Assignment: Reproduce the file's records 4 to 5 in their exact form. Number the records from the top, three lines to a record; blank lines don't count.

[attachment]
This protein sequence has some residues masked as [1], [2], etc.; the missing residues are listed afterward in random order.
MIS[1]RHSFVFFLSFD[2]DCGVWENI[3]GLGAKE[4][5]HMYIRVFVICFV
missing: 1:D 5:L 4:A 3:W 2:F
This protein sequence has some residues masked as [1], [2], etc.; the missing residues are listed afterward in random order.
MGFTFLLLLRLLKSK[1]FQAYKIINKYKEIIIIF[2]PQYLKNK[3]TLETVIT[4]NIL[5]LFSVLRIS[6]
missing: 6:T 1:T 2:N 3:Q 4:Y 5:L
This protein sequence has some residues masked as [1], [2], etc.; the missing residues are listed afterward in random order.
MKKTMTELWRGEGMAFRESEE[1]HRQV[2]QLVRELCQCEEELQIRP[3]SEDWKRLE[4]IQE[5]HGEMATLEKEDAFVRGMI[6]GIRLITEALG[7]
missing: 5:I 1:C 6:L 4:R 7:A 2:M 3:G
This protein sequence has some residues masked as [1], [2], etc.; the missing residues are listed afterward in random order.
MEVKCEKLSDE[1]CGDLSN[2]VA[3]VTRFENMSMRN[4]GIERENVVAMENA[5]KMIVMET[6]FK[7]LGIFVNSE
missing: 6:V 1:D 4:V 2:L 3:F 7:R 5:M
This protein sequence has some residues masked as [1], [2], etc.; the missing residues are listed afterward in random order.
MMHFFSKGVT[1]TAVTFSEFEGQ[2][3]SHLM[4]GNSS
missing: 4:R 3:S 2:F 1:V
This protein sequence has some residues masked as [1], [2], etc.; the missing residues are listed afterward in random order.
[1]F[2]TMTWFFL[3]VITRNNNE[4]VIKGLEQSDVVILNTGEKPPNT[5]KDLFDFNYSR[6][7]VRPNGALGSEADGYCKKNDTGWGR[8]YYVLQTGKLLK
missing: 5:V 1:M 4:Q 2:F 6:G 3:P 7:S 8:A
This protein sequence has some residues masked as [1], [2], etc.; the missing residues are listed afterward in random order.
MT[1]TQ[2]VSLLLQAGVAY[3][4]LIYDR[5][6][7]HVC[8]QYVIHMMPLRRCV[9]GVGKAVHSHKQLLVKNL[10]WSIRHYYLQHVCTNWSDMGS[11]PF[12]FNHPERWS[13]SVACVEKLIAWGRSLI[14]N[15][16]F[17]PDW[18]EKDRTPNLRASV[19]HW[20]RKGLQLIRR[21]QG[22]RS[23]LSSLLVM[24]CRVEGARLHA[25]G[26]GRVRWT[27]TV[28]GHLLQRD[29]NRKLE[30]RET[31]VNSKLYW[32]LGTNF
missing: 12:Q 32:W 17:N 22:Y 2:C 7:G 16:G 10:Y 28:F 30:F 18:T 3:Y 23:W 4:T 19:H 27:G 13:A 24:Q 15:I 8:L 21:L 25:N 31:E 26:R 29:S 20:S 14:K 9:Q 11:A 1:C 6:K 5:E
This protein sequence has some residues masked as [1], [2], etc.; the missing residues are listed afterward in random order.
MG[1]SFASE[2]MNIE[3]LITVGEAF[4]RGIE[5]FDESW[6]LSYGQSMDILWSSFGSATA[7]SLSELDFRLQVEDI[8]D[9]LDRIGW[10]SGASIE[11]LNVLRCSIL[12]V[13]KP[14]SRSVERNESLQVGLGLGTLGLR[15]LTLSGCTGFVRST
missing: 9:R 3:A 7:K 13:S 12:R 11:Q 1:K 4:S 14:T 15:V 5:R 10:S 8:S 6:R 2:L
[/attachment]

This protein sequence has some residues masked as [1], [2], etc.; the missing residues are listed afterward in random order.
MEVKCEKLSDE[1]CGDLSN[2]VA[3]VTRFENMSMRN[4]GIERENVVAMENA[5]KMIVMET[6]FK[7]LGIFVNSE
missing: 6:V 1:D 4:V 2:L 3:F 7:R 5:M
This protein sequence has some residues masked as [1], [2], etc.; the missing residues are listed afterward in random order.
MMHFFSKGVT[1]TAVTFSEFEGQ[2][3]SHLM[4]GNSS
missing: 4:R 3:S 2:F 1:V